I’m not trying to be insulting BTW.
Treatment is done. Someone got to teach them how to self cath trail meds so they they toliet properly after strokes, MS, SCI.
Post stroke rehab depends on severity, some people go home and do outpatient if a patient has minimal needs they go to SNF or LTAC if they have advance medical need and can't participate in therapy. Acute inpatient rehab requires advance medical needs such as medical management like in tbi various mood stabilizer, typical and atypical antipsychotic, management of autonomic dysrelexia, dysautonomia, adjustment disorder pre-existing psych issues, sleeping aids, cognitive stimulants and other general medical problems. The point is before you belittle an entire specialty please take some effort to find out what they actually do. My point is lots of medical management to be done.
 
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neglect

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Treatment is done. Someone got to teach them how to self cath trail meds so they they toliet properly after strokes, MS, SCI.
Post stroke rehab depends on severity, some people go home and do outpatient if a patient has minimal needs they go to SNF or LTAC if they have advance medical need and can't participate in therapy. Acute inpatient rehab requires advance medical needs such as medical management like in tbi various mood stabilizer, typical and atypical antipsychotic, management of autonomic dysrelexia, dysautonomia, adjustment disorder pre-existing psych issues, sleeping aids, cognitive stimulants and other general medical problems. The point is before you belittle an entire specialty please take some effort to find out what they actually do. My point is lots of medical management to be done.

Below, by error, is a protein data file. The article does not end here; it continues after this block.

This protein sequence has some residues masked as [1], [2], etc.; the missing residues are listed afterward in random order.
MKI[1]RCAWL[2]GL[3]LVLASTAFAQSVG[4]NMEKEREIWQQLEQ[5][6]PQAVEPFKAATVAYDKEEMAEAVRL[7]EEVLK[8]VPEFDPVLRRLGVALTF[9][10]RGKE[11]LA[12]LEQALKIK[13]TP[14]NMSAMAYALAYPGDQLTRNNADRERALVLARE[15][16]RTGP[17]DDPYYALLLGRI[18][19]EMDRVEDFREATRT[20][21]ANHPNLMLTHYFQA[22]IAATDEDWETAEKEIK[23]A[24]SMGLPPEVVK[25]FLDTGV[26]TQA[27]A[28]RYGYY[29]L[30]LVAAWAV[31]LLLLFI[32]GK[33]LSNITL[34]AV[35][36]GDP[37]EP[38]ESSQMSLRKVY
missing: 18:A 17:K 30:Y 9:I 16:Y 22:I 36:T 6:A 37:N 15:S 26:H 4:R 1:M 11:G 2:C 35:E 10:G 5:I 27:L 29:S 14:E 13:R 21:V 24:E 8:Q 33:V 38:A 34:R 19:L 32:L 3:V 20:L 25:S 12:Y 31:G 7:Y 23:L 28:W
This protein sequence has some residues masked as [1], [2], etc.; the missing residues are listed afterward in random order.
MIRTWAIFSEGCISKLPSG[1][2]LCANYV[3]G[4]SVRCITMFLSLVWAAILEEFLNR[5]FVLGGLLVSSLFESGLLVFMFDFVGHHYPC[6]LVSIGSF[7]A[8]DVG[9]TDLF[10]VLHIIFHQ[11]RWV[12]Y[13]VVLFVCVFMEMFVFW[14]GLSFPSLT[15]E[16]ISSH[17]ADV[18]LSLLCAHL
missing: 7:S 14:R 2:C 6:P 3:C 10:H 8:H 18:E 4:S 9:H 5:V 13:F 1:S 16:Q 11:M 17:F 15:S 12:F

Please don't be miffed. Asked an honest question - in order to find out what you actually do. I literally had no idea. All I see are 30 page rehab notes that end with: gait problems regardless of the etiology, then it seems to be a game with insurance payers.
 

Bostonspine

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Please don't be miffed. Asked an honest question - in order to find out what you actually do. I literally had no idea. All I see are 30 page rehab notes that end with: gait problems regardless of the etiology, then it seems to be a game with insurance payers.
I just answered the question a lot of stuff, like all specialties they are good bad and a lot of average 30-page notes are a function of EMRs I struggle to find a plan of cares on daily bases so I understand. PM&R is different in most fields in that it centers on a principle of overcoming impairment rather than a system in the body. A lil Orth, a lil Rheum, a lil Neuro, a lil peds, a lil medicine. Can be very interesting or very boring all at the same time. but its a really interesting to see things on a lockdown traumatic brain injury unit. high acuity. also in rehab only 80% of patients have to meet criteria so every now and then you get some crappy admits that doesn't make sense dumped on you unit to clear space from the floor for gait dysfunction cause they can't go home. But that hospital politics. like you alluded to they would call you if the patient already has a clear diagnosis cause the work is done.
 

psyguru

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anyone taking the Brain Injury Medicine Boards next week?